“The people who built our province should be able to age close to home in dignity and comfort,” said Beck. “The provincial coffers are filling with cash because of high oil and potash prices and Scott Moe’s Sask. Party government is making life less affordable for seniors.
“The Sask. Party is actually taking money right out of seniors’ pockets.”
The official Opposition was joined at the Legislature by seniors on fixed incomes who are struggling to make ends meet. They have assistance from family and caregivers, as well as the Personal Care Home Benefit, but they say it is not enough.
Linda Wollms, a senior’s advocate from Saskatoon, said her mother Emmeline Kirk, is in a care home.
“Last year, she made $261 a month; this year, she is making $91,” Wollms said. “She lost $162 a month because they (government) gave her a cost-of-living increase.
“Her bank account is going down very fast and then the next question is where does the money come from.”
Although the cost of living has significantly increased, the benefit has not, and Linda said that the government usually turns to the family to cover any unpaid sums.
“You’re always robbing somebody to help pay for the other person, we need the government to help pay that. She has been here 97 years. She has helped established this country. What is she getting for it?” said Wollms.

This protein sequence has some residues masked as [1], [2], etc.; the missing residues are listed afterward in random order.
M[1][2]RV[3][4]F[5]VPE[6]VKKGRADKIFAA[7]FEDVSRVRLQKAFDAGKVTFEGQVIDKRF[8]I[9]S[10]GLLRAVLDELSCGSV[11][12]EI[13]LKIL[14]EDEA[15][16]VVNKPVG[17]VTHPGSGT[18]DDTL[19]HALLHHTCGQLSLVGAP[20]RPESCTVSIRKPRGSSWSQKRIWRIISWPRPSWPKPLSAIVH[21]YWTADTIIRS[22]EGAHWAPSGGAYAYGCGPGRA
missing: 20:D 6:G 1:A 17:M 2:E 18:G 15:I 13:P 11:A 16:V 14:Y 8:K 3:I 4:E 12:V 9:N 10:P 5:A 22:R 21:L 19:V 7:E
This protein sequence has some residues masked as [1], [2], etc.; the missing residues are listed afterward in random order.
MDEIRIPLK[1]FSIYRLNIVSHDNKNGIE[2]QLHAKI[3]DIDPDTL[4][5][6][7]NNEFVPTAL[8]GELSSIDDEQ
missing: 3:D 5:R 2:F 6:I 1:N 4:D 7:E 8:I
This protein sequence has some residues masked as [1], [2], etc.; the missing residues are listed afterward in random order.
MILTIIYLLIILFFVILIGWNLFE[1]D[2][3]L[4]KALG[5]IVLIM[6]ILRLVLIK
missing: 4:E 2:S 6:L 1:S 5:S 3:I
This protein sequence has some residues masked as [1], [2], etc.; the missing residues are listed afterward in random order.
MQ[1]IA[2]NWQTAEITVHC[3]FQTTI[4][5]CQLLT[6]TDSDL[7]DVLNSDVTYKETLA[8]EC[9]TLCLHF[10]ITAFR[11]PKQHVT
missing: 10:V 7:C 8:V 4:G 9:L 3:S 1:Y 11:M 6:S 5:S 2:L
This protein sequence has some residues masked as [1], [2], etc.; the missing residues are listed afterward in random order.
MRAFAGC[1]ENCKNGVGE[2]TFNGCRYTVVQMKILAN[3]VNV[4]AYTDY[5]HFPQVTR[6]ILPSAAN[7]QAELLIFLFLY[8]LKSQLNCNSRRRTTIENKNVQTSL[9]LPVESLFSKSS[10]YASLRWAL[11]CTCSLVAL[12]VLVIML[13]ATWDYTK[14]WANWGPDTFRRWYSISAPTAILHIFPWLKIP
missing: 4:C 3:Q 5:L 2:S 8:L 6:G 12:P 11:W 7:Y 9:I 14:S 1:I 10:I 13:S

“The cost of operating personal care homes is going up with the price of everything and without targeted relief like what’s happening in Alberta;, the Sask. Party government is forcing care home operators to pass the costs onto our seniors,” said seniors critic Matt Love.
“Seniors, their families, care home operators, everyone is in a huge bind and by clawing back the seniors’ benefit — which is small enough as it is — the Sask. Party is making a bad situation even worse.”
This week, Alberta Premier Danielle Smith announced a batch of inflation-fighting relief aid for Albertans that will be distributed to families, seniors, and the vulnerable. In a televised address she announced there will be a $600 payout over six months to seniors and to those receiving benefits in programs including Assured Income for the Severely Handicapped and Persons with Developmental Disabilities.
The Saskatchewan Personal Care Home Benefit was created in 2012 and set at $1, 800 and increased to $2, 000 in 2015. Love said that this $2, 000 cannot cover the monthly cost of most personal care homes in Saskatchewan.
“That is where it has stayed,” said Saskatchewan Minister of Social Services Gene Makowsky. “We have certainly heard from folks, as I mentioned in the House, that they are concerned that this isn’t keeping up with inflation, so we are prepared to take a close look at that,” said
“Individual circumstances can dramatically shift over time based on income or what have you. Some people fall off, some people come on every year and that has been the case since the program began.”
Makowsky said that the Personal Care Home Benefit covers most people who they classify as ‘level one’ or ‘level two’. These people are not in long-term care as they do not usually have as extensive needs.
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